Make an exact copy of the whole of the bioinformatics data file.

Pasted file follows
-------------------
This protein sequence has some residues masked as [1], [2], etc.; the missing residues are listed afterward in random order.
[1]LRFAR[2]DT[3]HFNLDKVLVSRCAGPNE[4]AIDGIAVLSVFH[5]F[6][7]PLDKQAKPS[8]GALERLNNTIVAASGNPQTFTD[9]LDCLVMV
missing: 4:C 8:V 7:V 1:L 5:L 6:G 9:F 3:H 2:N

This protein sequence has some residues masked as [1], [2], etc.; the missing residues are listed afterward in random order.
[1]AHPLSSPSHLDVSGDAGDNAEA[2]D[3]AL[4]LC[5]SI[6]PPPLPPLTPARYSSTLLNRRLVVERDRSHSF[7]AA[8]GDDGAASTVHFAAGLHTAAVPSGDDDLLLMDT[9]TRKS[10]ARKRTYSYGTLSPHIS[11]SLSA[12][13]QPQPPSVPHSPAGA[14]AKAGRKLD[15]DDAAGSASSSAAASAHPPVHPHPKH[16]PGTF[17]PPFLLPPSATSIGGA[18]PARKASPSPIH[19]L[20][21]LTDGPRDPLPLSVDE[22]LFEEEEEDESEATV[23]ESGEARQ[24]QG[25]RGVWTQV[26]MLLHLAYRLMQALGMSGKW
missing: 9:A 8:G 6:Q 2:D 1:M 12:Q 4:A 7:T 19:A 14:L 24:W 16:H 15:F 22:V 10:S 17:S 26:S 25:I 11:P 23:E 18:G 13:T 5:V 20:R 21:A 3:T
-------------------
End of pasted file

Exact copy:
This protein sequence has some residues masked as [1], [2], etc.; the missing residues are listed afterward in random order.
[1]LRFAR[2]DT[3]HFNLDKVLVSRCAGPNE[4]AIDGIAVLSVFH[5]F[6][7]PLDKQAKPS[8]GALERLNNTIVAASGNPQTFTD[9]LDCLVMV
missing: 4:C 8:V 7:V 1:L 5:L 6:G 9:F 3:H 2:N

This protein sequence has some residues masked as [1], [2], etc.; the missing residues are listed afterward in random order.
[1]AHPLSSPSHLDVSGDAGDNAEA[2]D[3]AL[4]LC[5]SI[6]PPPLPPLTPARYSSTLLNRRLVVERDRSHSF[7]AA[8]GDDGAASTVHFAAGLHTAAVPSGDDDLLLMDT[9]TRKS[10]ARKRTYSYGTLSPHIS[11]SLSA[12][13]QPQPPSVPHSPAGA[14]AKAGRKLD[15]DDAAGSASSSAAASAHPPVHPHPKH[16]PGTF[17]PPFLLPPSATSIGGA[18]PARKASPSPIH[19]L[20][21]LTDGPRDPLPLSVDE[22]LFEEEEEDESEATV[23]ESGEARQ[24]QG[25]RGVWTQV[26]MLLHLAYRLMQALGMSGKW
missing: 9:A 8:G 6:Q 2:D 1:M 12:Q 4:A 7:T 19:A 14:L 24:W 16:H 15:F 22:V 10:S 17:S 26:S 25:I 11:P 23:E 18:G 13:T 5:V 20:R 21:A 3:T